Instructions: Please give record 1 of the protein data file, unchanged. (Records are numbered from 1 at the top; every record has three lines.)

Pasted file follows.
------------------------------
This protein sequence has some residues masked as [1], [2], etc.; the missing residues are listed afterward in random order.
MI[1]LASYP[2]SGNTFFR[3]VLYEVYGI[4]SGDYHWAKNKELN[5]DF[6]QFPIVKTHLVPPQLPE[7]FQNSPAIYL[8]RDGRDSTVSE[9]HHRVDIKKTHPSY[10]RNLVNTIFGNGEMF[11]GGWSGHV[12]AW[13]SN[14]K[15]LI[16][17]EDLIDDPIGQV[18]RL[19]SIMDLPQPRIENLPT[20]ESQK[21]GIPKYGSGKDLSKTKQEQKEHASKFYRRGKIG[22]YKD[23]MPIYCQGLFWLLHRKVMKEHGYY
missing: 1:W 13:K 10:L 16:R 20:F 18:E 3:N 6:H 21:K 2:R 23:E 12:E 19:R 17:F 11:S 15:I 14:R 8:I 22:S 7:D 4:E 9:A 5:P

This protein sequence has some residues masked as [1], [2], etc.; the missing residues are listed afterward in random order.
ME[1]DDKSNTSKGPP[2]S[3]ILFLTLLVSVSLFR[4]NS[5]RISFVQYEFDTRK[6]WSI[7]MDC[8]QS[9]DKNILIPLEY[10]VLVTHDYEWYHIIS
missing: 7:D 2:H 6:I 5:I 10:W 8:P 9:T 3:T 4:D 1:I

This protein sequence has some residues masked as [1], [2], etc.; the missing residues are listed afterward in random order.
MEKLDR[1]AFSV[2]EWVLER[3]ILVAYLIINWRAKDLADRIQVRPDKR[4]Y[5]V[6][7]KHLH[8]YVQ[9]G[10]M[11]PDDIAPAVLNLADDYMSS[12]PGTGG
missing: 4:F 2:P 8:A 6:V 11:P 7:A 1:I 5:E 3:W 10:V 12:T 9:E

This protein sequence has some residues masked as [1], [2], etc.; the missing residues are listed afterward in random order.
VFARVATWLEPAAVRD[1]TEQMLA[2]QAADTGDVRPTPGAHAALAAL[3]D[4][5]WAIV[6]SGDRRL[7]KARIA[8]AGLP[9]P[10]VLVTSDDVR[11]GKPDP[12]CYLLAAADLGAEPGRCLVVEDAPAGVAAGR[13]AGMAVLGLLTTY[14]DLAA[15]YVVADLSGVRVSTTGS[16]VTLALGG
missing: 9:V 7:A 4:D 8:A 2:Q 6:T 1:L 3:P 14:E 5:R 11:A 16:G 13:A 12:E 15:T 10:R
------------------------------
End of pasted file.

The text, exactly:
This protein sequence has some residues masked as [1], [2], etc.; the missing residues are listed afterward in random order.
MI[1]LASYP[2]SGNTFFR[3]VLYEVYGI[4]SGDYHWAKNKELN[5]DF[6]QFPIVKTHLVPPQLPE[7]FQNSPAIYL[8]RDGRDSTVSE[9]HHRVDIKKTHPSY[10]RNLVNTIFGNGEMF[11]GGWSGHV[12]AW[13]SN[14]K[15]LI[16][17]EDLIDDPIGQV[18]RL[19]SIMDLPQPRIENLPT[20]ESQK[21]GIPKYGSGKDLSKTKQEQKEHASKFYRRGKIG[22]YKD[23]MPIYCQGLFWLLHRKVMKEHGYY
missing: 1:W 13:K 10:L 16:R 20:F 18:E 3:N 6:H 21:K 2:R 23:E 12:E 19:R 17:F 11:S 15:I 14:R 8:I 22:S 7:D 4:E 9:A 5:P